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The force of interaction of two dipoles, if the two dipoles are parallel to each other and placed at distance x apart.

1. \[\dfrac{{3{p_1}{p_2}}}{{4\pi {\varepsilon _ \circ }{x^4}}}\]
2. \[\dfrac{{{p_1}{p_2}}}{{4\pi {\varepsilon _ \circ }{x^4}}}\]
3. \[\dfrac{{{p_1}{p_2}}}{{4\pi {\varepsilon _ \circ }{x^4}}}\]
4. \[\dfrac{{{p_1}{p_2}}}{{3\pi {\varepsilon _ \circ }{x^4}}}\]

Last updated date: 23rd May 2024
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Hint: First, we will need to find the electrostatic field of dipole \[{p_2}\] at \[{p_1}\] . Then we will find the potential energy of two dipoles. In the final step we will differentiate the potential energy to get the Force of interaction between two dipoles.

Complete step-by-step Solution
A dipole is separation of two opposite charges and it is quantified by electric dipole moment and is denoted by p.
As we know electric field of dipole along perpendicular bisector of the axis,
 \[\overrightarrow E = - \dfrac{{\overrightarrow p }}{{4\pi {\varepsilon _ \circ }{r^3}}}\] , where r= distance
                                              \[{\varepsilon _ \circ }\] = permittivity of free space
 \[{E_{21}}\] is the field due to dipole \[{p_1}\] at dipole \[{p_2}\]
 \[{E_{21}} = \dfrac{{{p_1}}}{{4\pi {\varepsilon _ \circ }{x^3}}}\]
Potential energy of dipole system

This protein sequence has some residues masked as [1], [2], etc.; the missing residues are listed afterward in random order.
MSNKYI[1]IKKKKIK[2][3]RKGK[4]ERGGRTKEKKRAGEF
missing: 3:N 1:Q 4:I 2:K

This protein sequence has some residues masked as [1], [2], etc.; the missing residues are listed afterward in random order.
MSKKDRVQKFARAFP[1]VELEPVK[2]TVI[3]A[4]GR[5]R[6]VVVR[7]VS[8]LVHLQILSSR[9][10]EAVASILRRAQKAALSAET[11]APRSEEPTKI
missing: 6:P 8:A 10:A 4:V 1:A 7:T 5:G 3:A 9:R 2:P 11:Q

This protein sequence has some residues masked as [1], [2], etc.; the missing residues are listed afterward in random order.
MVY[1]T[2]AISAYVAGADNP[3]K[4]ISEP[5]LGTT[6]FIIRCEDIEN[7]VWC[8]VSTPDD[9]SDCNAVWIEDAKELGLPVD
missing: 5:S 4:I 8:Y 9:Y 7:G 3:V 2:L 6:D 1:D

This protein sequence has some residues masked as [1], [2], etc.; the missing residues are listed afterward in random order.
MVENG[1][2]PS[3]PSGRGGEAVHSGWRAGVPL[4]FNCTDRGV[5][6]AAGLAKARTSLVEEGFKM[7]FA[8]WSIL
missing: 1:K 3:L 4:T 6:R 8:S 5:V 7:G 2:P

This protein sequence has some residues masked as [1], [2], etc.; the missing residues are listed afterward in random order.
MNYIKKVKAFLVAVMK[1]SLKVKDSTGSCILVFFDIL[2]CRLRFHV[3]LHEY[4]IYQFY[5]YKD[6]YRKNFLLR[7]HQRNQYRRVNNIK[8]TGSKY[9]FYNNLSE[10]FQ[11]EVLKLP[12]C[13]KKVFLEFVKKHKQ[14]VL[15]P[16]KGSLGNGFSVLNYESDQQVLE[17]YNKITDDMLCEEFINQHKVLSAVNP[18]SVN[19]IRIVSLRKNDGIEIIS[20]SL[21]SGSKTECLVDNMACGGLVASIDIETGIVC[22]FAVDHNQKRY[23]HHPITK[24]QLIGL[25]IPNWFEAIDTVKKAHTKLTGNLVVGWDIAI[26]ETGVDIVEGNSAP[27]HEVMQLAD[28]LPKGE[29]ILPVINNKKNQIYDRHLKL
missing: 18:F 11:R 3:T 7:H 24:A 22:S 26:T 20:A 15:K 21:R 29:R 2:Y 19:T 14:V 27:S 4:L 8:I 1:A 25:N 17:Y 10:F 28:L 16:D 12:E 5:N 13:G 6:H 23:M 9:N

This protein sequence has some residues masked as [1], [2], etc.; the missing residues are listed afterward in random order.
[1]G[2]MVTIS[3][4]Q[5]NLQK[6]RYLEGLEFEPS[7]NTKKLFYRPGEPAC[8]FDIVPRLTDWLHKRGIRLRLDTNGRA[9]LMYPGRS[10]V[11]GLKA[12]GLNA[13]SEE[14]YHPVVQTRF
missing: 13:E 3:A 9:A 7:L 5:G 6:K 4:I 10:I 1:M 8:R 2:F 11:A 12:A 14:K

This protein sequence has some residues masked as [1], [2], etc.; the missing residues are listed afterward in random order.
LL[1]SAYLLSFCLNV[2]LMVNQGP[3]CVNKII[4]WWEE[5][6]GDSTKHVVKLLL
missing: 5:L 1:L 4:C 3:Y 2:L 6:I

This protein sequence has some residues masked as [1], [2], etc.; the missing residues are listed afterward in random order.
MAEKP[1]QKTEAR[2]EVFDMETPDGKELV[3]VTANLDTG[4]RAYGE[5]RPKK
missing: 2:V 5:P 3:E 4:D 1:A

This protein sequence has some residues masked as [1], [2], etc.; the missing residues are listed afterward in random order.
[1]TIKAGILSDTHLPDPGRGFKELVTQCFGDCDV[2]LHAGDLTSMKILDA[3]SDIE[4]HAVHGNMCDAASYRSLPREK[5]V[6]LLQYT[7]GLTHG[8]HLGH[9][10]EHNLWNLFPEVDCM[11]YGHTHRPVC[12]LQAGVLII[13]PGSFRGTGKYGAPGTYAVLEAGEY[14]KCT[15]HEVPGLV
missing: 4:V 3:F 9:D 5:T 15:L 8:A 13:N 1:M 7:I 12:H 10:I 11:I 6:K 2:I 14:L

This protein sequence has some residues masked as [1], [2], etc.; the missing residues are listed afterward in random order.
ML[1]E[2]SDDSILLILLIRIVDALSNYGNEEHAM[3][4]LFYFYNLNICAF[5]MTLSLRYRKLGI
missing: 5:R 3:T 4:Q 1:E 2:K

\[U = - \overrightarrow {{p_2}} .\overrightarrow {{E_{21}}} \]
 \[U = - {p_2}\dfrac{{{p_1}}}{{4\pi {\varepsilon _ \circ }{x^3}}}\cos (\pi )\]
Angle between the dipole and electric field is 180 degrees.
 \[U = \dfrac{{{p_1}{p_2}}}{{4\pi {\varepsilon _ \circ }{x^3}}}\]
Now, to find the force
 \[F = - \dfrac{{dU}}{{dx}} = \dfrac{3}{{4\pi {\varepsilon _ \circ }}}\dfrac{{{p_1}{p_2}}}{{{x^4}}}\]
F is positive, so it is a repulsive force.
Option (1) \[\dfrac{{3{p_1}{p_2}}}{{4\pi {\varepsilon _ \circ }{x^4}}}\]

Additional Information
Electric field due to dipole at a general point
 \[E = \dfrac{1}{{4\pi {\varepsilon _ \circ }}}\dfrac{p}{{{r^3}}}\sqrt {3{{\cos }^2}\theta + 1} \] , \[\theta \] =angle between the distance vector and dipole.
Potential due to dipole at a general point
 \[V = \dfrac{{p\cos \theta }}{{4\pi {\varepsilon _ \circ }{r^2}}}\]

1. You need to keep in mind the direction of the electric field and dipole.
2. While using the formula of potential energy of dipole, you need to find the angle between field and dipole otherwise you will get the wrong force direction.
3. While finding electric fields, Approximation is made that the length of the dipole is negligible as compared to the distance of the point from the dipole.